Dental fear and anxiety: Is it related to negative oral health beliefs?

Media coverage of the paper by Davies and Read was emotive and damning in terms of the dangers of antidepressant medication.

Studies suggest that despite improvement in dental health the overall level of dental fear and anxiety in population has remained relatively consistent over recent decades.  The origins of dental fear and anxiety result from a combination of both cultural factors (traditions, myths and beliefs) as well as psychological factors. However less is known about the influence of oral health beliefs on feelings and behaviours related to health professional care, in particular dental fear and anxiety

This review aimed to critically appraise the evidence on the relationship of oral health beliefs with dental fear and anxiety in distinct patient groups.

Methods

Searches were conducted in the Cochrane, Embase, Portal BVS, Clinical Trials, Ovid, OpenGrey, PubMed, Scopus, and Web of Science databases. There were no limits on language or date of publication.  Case-control, cohort, and cross-sectional studies assessing the association between negative health beliefs and dental fear/anxiety were considered.

Two reviewers independently selected the studies, extracted data and assessed risk of bias. The Newcastle Ottawa Scale for the relevant study design was used to assess risk of bias. Random effects meta-analysis of mean differences of dental beliefs scores between dental fear/anxiety and control groups, and the correlation of dental beliefs with dental fear and anxiety measures were conducted for studies with low or unclear/moderate risk of bias.

Results

  • 10 studies involving a total of 5257 patients were included.
  • 4 studies were considered to be at high risk of bias, 6 at unclear or moderate risk of bias.
  • 7 different dental fear and anxiety measures were used and 4 different methods to assess dental beliefs.
  • 6 studies contributed to the meta-analysis.
    • The standardised mean difference of dental beliefs effects was higher in patients with dental fear and anxiety compared to controls = 1.20 (95%CI; 0.27-2.14) [ 3 studies,1074 patients].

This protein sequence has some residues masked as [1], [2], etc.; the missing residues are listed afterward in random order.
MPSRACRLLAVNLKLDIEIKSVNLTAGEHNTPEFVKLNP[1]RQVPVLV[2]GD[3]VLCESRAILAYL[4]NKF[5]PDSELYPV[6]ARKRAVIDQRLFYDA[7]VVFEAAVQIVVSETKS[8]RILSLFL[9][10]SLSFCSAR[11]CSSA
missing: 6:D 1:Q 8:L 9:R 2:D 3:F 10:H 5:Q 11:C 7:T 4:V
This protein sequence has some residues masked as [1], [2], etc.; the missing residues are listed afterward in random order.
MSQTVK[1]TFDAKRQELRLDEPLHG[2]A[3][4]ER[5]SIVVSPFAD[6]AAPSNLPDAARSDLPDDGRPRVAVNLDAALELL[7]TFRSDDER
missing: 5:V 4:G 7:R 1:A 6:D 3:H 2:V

• A moderate positive correlation was observed between dental beliefs and dental fear measures; r = 0.54 (95%CI; 0.47-0.60) P < 0.001.

Conclusions

 The authors concluded: –

Based on these results, the presence of negative health beliefs is directly related to the increase of dental fear and anxiety; however, these findings are supported in studies with unclear/moderate risk of bias.

 Comments

The authors have searched a broad range of databases to identify relevant papers and used standard methodological approaches to assess risk of bias. However, none of the included studies were considered to be at low risk of bias, with most being considered to be at risk in relation to selection bias and exposure and outcome measurement. Consequently while the findings suggest that patients with negative health beliefs are more likely to suffer with dental fear and anxiety this should be interpreted cautiously.

Links

Primary Paper

Strieder AP, Oliveira TM, Rios D, Cruvinel AFP, Cruvinel T. Is there a relationship of negative oral health beliefs with dental fear and anxiety regarding diverse dental patient groups? A systematic review and meta-analysis. Clin Oral Investig. 2019 Jan 5. doi: 10.1007/s00784-018-2786-2. [Epub ahead of print] PubMed PMID: 30612241.

Review protocol on PROSPERO

Other References

Dental Anxiety blogs from the Dental Elf

 


 

 

 

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